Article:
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6 biggest Israeli hospitals use Aidoc software to read CT scans, firm announces

Startup’s artificial intelligence-based tech analyzes medical images after patients are scanned and flags radiologists if there are critical findings

Shoshanna Solomon is The Times of Israel's Startups and Business reporter

A computer using Aidoc's technology reports findings on a CT scan (courtesy of Aidoc)
A computer using Aidoc's technology reports findings on a CT scan (courtesy of Aidoc)

Aidoc, a maker of AI-based software that helps radiologists in their work, said on Wednesday that Israel’s six largest medical centers have begun using its technology to analyze CT scans to pinpoint critical conditions such as cerebral hemorrhage, pulmonary embolism, stroke and C-spine fractures.

The startup said that Hadassah Medical Center in Jerusalem, Sourasky Medical Center (Ichilov) in Tel Aviv, Rabin Medical Center (Beilinson and Hasharon Hospitals) in Petah Tikva from the Clalit Group, Assuta Medical Centers and Shaare Zedek have joined Haim Sheba Medical Center in Tel Hashomer, the first hospital to implement the company’s solutions in Israel.

Professor Eli Konen, director of the imaging department at Sheba, said the hospital has been using the company’s solutions for over three years.

“Just this week the system alerted a patient with a pulmonary embolism – the radiologist had just finished a shift and was expected to review the scan the next day,” he said. Aidoc’s alert prioritized the scan to a radiologist who confirmed that this was an urgent case and immediately called the emergency room to make sure the patient was being treated. “Today, radiologists feel they have an ‘extra pair of eyes,’ which ensures that our patients receive the best care in the fastest time possible,” Konen said in a statement released by Aidoc.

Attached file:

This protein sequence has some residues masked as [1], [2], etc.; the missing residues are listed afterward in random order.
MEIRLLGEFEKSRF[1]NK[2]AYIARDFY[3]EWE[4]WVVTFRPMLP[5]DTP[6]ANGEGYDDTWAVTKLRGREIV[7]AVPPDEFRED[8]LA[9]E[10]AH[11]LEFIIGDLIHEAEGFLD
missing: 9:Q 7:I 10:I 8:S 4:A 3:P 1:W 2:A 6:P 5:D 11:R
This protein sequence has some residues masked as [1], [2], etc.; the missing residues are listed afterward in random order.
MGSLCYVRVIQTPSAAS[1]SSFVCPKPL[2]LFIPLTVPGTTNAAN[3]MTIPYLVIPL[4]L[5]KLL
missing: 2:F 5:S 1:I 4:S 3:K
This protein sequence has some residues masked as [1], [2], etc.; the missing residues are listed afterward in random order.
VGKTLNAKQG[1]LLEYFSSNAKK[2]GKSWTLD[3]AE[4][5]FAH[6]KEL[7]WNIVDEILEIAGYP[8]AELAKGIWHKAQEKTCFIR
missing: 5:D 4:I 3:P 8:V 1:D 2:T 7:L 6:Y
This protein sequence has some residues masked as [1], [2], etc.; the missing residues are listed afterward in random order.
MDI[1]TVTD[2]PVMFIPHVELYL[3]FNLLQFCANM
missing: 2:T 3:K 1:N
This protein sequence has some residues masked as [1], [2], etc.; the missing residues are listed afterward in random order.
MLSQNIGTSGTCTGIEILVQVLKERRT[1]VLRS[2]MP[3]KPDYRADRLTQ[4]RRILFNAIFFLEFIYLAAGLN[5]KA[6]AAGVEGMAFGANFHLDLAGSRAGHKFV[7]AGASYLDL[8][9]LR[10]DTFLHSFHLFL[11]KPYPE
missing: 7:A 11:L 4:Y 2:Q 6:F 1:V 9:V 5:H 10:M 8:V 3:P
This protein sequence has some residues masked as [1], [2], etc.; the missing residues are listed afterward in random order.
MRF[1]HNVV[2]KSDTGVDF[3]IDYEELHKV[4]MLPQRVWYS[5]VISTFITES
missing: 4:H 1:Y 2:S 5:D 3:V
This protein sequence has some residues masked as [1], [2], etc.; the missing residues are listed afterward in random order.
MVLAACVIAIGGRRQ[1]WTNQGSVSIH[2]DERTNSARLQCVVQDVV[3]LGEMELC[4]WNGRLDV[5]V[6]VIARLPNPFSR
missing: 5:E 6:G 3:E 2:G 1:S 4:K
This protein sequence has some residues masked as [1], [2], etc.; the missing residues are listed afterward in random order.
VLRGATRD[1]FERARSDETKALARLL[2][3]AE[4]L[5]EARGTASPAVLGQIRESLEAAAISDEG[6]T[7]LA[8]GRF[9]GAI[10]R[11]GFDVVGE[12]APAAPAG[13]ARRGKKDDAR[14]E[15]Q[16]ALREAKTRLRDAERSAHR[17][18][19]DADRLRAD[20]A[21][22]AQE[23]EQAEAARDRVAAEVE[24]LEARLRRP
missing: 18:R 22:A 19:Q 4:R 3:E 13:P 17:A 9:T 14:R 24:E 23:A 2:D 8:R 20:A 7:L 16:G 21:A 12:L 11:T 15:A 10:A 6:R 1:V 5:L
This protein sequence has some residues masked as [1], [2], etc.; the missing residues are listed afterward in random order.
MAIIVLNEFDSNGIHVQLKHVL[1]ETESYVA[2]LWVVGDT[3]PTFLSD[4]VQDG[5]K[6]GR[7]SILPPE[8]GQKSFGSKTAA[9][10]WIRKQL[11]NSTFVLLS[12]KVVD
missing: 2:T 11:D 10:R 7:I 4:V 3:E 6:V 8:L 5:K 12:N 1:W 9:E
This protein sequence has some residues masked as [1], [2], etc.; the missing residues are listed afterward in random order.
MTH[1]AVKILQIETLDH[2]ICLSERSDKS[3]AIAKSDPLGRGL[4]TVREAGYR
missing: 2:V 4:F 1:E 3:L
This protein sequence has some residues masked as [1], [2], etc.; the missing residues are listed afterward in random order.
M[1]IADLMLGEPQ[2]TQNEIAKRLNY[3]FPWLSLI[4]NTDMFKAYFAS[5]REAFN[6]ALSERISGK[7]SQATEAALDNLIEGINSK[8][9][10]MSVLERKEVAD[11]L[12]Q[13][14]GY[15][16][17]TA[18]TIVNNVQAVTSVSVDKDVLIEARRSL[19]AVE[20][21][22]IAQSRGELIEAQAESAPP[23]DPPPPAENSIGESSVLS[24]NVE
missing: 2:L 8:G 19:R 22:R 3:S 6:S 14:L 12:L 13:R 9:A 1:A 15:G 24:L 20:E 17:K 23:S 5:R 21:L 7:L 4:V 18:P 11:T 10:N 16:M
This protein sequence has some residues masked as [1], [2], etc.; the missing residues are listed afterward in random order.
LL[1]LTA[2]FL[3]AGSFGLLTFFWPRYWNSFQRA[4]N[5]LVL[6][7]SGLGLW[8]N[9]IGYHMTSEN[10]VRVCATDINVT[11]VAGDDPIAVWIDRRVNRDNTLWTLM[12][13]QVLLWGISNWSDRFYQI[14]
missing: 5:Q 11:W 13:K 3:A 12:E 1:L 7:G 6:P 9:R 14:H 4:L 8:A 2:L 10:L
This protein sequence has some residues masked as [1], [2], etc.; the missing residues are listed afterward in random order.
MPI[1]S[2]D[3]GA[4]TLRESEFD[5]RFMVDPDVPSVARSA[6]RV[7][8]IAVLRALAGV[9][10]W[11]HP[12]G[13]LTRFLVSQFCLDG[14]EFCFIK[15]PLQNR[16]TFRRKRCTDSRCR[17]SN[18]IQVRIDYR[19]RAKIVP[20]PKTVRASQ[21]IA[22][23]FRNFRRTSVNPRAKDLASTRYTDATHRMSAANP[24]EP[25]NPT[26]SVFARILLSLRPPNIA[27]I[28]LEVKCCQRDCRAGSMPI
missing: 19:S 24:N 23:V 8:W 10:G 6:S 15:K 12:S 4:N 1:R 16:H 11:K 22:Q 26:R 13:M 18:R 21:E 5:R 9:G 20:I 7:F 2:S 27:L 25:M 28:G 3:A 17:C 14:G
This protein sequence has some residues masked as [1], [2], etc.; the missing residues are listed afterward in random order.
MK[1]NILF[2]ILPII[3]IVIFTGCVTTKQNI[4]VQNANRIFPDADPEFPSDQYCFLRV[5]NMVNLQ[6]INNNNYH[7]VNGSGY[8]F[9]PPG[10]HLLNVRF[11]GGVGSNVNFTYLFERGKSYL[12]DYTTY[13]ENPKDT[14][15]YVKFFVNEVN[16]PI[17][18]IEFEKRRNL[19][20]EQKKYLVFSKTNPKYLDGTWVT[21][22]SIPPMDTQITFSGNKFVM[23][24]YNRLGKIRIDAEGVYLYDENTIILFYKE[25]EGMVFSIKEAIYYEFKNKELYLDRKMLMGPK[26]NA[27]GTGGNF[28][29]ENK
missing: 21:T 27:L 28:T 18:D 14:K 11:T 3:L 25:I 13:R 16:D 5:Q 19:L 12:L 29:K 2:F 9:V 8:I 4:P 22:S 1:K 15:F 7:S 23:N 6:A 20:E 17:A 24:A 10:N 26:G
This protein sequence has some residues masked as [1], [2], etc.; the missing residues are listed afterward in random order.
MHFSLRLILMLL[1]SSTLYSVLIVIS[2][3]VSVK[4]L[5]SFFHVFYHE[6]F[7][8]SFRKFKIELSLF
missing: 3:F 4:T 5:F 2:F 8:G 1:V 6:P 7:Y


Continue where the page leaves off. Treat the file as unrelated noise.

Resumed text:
Aidoc’s artificial intelligence-based software analyzes medical images after patients are scanned and notifies radiologists of unusual findings, to assist with prioritization of time-sensitive and potentially life-threatening cases. Its suite of solutions includes six FDA-cleared products for flagging acute abnormalities, including the detection of acute brain bleeds in CT scans. In May the FDA gave the startup a green light to start alerting radiologists if they have scanned somebody who, unknowingly, has coronavirus.

The six hospitals constitute a significant percentage of the medical system in Israel, Aidoc said.

“There is a combination of man and machine that together provide accurate and rapid diagnoses to our patients,” said Professor Jacob Sosna, director of the imaging department at Hadassah. “The use of technology by interns also improves their diagnostic ability and increases the confidence of physicians in their initial training stages.”

Aidoc was named one of Time magazine’s 50 Genius Companies in 2018.

 

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